History Files
 
 

 

Castles of the British Isles

Photo Focus: Canterbury Castle

by Peter Kessler, 23 May 2010. Updated 30 October 2021

 

The keep of Canterbury Castle, Canterbury, Kent
Photo © P L Kessler

The ruins of Canterbury Castle lie in the south-east of the city, overlooking the Wincheap roundabout. The city wall foundations which shield it from today's traffic are Roman, while on the London and Sturry roads, Roman cemeteries of different periods have been unearthed.

The first castle known to have been built for the city was almost certainly located a little further eastwards from the later stone castle, in the southern angle of the third century Roman city walls.

The keep of Canterbury Castle, Canterbury, Kent
Photo © P L Kessler

The spot is now the Dane John Gardens. The high mound known as the Dane John, which was landscaped to its present form in 1790, would have been the 'motte', or hill, which supported the wooden bailey, or castle.

This castle, along with those of Dover and Rochester, were all built around the same time, probably in the winter of 1066-1067 to guard the important main Roman road from Dover to London, the route taken by William the Conqueror in October 1066.

Canterbury city wall, southern side, Canterbury, Kent
Photo © P L Kessler

Less than twenty years later the wooden castle was moved to its new site just inside the Roman south gate, which was known as the Worthgate.

Domesday Book relates that fourteen houses which were occupied by tenants of St Augustine's Abbey (see related links) had to be demolished for this, and the king gave them the churches of St Andrew and St Mary sub castellum (St Mary de Castro Church) in exchange.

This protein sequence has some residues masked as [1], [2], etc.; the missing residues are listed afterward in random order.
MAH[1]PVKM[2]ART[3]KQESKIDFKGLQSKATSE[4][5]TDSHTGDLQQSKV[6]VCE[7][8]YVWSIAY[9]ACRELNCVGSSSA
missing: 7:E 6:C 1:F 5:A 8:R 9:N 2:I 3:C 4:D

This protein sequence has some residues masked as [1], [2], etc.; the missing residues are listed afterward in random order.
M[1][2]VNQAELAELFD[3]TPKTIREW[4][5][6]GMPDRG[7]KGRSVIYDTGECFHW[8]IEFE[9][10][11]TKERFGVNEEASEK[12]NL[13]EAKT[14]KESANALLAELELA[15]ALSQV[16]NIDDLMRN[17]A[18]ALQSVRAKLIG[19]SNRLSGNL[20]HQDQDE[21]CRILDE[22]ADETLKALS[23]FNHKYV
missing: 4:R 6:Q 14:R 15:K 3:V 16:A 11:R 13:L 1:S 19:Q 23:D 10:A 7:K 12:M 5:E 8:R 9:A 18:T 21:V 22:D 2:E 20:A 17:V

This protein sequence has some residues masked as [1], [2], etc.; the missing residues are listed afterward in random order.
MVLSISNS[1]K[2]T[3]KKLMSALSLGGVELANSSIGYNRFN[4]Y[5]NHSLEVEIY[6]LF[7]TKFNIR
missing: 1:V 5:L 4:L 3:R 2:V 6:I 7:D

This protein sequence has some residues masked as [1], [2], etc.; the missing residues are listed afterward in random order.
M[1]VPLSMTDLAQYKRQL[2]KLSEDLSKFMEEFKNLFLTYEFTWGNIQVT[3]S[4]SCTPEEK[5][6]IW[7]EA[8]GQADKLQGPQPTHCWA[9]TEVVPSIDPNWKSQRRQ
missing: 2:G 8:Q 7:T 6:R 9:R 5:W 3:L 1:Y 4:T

Canterbury city wall, southern side, Canterbury, Kent
Photo © P L Kessler

The castle became one of the three royal castles of Kent. The great stone keep was built early in the twelfth century, during the reign of Henry I, while the city walls were probably strengthened at the same time.

This massive structure was originally something like twenty-four metres high, made mainly of flint and sandstone rubble with quoins and a plinth of Caen and Quarr stone (from Normandy and the Isle of Wight).

Canterbury city wall, southern side, Canterbury, Kent
Photo © P L Kessler

The original first floor entrance was on its north-west side, reached via a great external staircase. From the twelfth century at least, the castle was mainly used as a county prison under the control of the sheriffs.

On the southern side, the old Roman Worthgate was still in use, and people passed through the bailey on their way to Wincheap.

Canterbury city wall, near St George's Place, Canterbury, Kent
Photo © P L Kessler

In 1548, this gate was blocked and Castle Row was created to bypass the castle. The eighteenth century saw the beginning of the end of the castle's life: the keep was already a ruin and partial demolitions took place in 1770 and 1792. The year 1792 also saw the Roman Worthgate demolished. The second floor was mostly removed in 1817.

The West Gate in Canterbury, Kent
Photo © P L Kessler

In 1825 the newly formed Gas, Light, and Coke Company bought the keep and pulled out two internal walls to make way for a coal and coke store. An iron water tank was also put on top of the keep, and it was only in 1928 that the keep was acquired for preservation.

The West Gate (seen here) was rebuilt in its current form in 1381 and survives to this day.

 

All photos by P L Kessler, taken in June 2009 & May 2010.

Main Sources

Canterbury Archaeological Trust

 

Images and text copyright © P L Kessler except where stated. An original feature for the History Files.